Oz: The Great and Powerful is the prequel to The Wizard of Oz... one of our Top 100 Movies of All-Time. Tackling that kind of hallowed ground is a tough and risky endeavor. Lucky for everyone involved, the effort was headed by Sam Raimi.
Some may wonder why Disney would return to Oz. Just read a few The Wizard of Oz quotes and see how it is considered one of the best movies of all time. See, that's the thing. Oz: The Great and Powerful is not a trip back to the Emerald City. It tells the story of how the Wizard got there in the first place. And in director Raimi's hands, it is a compelling, gorgeous and epic marvel.
James Franco is the title character. When we meet him, it is at a Kansas locale where he is a magician in a traveling circus. He has flirted with the Strong Man's girl and that sends him running to a hot air balloon, of all things, to take to the air and get away from his wrath.
Immediately a tornado hits -- this is a Wizard of Oz movie after all -- and his journey finds him finally landing safely in the place that fatefully bares his name. Mila Kunis is Theodora. She finds our hero after his crash landing and believes he is there to fulfill a prophecy about a wizard coming to Oz to rescue them from the oppression of a certain witch. Yet, as we learn, which witch is the evil one is a mystery.
Oz goes with Theodora’s assumption because of a certain room of gold that she mentions. The only thing is, as he meets Theodora's sister Evanora (Rachel Weisz), Oz learns he must slay the Wicked Witch in order to rule the land. As teased in the Oz: The Great and Powerful trailer, what can be so hard about that?
Every single person in Oz: The Great and Powerful is impeccably cast. Franco rises to the challenge of playing the storied wizard and does so with his own unique flair. We know he's no wizard, yet through his magician backstory we can see where he's taking this character and the people of Oz for that matter.
Zach Braff astounds in dual roles. He is both Frank, Oz’s trusty magician’s assistant in the film’s black and white beginnings, and Finley -- the flying, talking monkey who serves as his supportive sidekick in Oz. Performing live action and voice-over roles, Braff is Oz’s conscience in both worlds.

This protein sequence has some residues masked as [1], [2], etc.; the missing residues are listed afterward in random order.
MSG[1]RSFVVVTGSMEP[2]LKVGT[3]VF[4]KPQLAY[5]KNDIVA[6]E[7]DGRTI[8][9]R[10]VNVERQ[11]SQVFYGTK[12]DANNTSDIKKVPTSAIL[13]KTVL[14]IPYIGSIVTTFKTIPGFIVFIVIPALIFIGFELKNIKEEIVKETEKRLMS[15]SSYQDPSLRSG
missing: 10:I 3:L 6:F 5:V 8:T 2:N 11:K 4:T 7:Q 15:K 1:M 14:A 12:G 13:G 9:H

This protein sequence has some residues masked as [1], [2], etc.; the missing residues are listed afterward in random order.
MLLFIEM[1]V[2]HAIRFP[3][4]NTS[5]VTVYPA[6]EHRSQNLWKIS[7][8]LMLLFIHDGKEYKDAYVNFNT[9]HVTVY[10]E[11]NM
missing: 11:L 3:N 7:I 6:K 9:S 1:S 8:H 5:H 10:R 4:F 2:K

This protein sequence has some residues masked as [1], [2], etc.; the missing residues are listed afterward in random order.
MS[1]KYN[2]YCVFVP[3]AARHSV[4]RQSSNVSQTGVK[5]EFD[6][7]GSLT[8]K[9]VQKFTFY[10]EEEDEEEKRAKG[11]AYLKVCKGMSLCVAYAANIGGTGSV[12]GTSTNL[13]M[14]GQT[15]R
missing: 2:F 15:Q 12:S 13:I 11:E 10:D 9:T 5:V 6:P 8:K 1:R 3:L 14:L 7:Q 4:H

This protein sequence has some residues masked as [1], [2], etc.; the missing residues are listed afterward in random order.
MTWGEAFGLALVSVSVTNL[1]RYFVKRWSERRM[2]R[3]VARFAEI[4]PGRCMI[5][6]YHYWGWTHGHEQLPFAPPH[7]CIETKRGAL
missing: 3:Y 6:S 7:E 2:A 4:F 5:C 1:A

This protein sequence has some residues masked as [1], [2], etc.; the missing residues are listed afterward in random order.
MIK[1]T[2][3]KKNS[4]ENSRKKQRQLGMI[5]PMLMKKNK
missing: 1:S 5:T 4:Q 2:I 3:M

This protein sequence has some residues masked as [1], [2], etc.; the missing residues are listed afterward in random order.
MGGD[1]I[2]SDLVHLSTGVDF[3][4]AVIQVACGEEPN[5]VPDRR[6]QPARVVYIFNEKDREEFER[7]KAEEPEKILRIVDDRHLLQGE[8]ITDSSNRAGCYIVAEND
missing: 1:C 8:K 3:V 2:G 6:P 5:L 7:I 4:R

Kunis has one of the more difficult parts. Her witch will become iconic. But this story is long before that cinematic coronation. She is the point on which Raimi’s film turns. When her heart is broken by Oz, her sister shows her true colors in an effort to comfort her and Oz will never be the same.
It also, will never need a hero more.
Like The Wizard of Oz before, Oz: The Great and Powerful paints a picture of a world that contains people who remarkably resemble individuals from when we were first in Kansas. There is a crush in Kansas (Williams) who is Glinda, the witch we all know from the 1939 film. Williams was born to play this century's version of Billie Burke.
Joey King astounds as a girl in a wheelchair in Kansas who is disappointed that Oz’s magic can’t make her walk again. Yet, her vocal talents for China Girl -- whom we meet in Oz -- are why the character will firmly take its place amongst the story’s legends that include a lion, tin man and a scarecrow.
Having a new character for audiences in China Girl -- one that has an instant classic feel -- speaks volumes as to the deep thought that went into the making of the film. One does not set to walk on a Yellow Brick Road onscreen without knowing that this world must rightfully stand beside movie excellence that has never before been matched.
Having The Wizard of Oz as your template must have been a daunting task. Raimi and Disney have not only done themselves proud, they have crafted a film that is sure to please Oz fans the world over. Our Oz: The Great and Powerful review can firmly state: That is the true wizardry.
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